DeMaurice Smith says Ja’Wuan James situation could spark a grievance or a settlement, or perhaps both
The NFL Players Association recommended that players stay away from offseason workouts. One player followed that recommendation. He’s currently out $10 million.
NFLPA executive director DeMaurice Smith addressed the Ja’Wuan James situation at Monday’s Sports Lawyers Association annual conference.
“It could be the subject of a grievance,” Smith said regarding the James situation, via Liz Mullen of Sports Business Journal. “It could be the subject of a settlement.”
Technically, it could be the subject of both, with James filing a grievance that ultimately gets settled.
James would argue that his contract for 2021 -- guaranteed for skill, injury, and salary cap -- can’t be avoided simply by cutting him for an injury suffered away from the Broncos facility. The Broncos would argue that his injury guarantee applies only to injuries suffered while working out at the team facility, that any other injury constitute a non-football injury, and that his contract can be terminated on that basis, with no responsibility for ongoing pay, despite the skill, injury, and cap guarantee.
There’s no middle ground, no baby-splitting alternative to the all-or-nothing proposition that the grievance could entail. The two sides could agree to partial payment in order to avoid setting bad precedent through an outcome to the formal grievance process. They also could agree to some nominal resolution, with for example James retaining his advance from 2020 on his 2021 salary when he chose to opt out due to the pandemic and/or a waiver of any claim that his $3 million signing-bonus allocation for 2021 could be pursued. (On the latter point, the Broncos likely surrendered any such argument by releasing James.)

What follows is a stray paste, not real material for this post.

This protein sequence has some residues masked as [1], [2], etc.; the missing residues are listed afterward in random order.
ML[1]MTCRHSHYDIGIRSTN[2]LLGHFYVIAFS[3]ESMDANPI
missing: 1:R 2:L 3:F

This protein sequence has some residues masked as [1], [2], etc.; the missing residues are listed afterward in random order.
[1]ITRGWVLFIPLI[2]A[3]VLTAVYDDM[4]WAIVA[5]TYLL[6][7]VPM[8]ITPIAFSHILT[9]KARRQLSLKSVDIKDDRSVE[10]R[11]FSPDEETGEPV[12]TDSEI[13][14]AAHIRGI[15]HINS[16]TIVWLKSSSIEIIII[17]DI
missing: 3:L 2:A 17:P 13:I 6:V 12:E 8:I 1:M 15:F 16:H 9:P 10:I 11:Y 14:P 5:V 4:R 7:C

The Broncos, in lieu of cutting James, could have kept him on the NFI list and elected not to pay him a weekly game check during the season. Ultimately, a grievance would have loomed on the question of whether a player injured while working out away from work for football training purposes counts as a football injury.
“Our job is at times to remind our players exactly what their rights are and what their choices are and reminding players that they don’t have to attend voluntary workouts is something as simple as reminding them about what’s in the Collective Bargaining Agreement,” Smith said. “Our players stay in shape, all year ‘round and taking it to its logical conclusion that you should do everything to avoid NFI or non-covered injury would simply mean that you would want every player to show up at the facility from the time that the season ended to the time that the season started, and the only person that would be happy about that would be a coach.”
That logical conclusion may be a tad illogical, however. It’s one thing for a player to suffer an injury while working out away from work before the offseason program starts or after it ends. In that case, it would be difficult for a team to justify not covering a player’s salary. When, as in the case of Ja’Wuan James, the player deliberately chooses to leave the facility at the recommendation of the union and suffers an injury, it’s far easier for the team to say, “Too bad.”
As NFLPA president JC Tretter has said, players are watching this situation closely. It’s possible, in theory, that James will secure all or part of his salary as part of a broader compromise between the league and the union on the issue of offseason workouts. In reality, James would not have to worry about grievances or settlements if he’d simply continued to work out at the Broncos’ facility.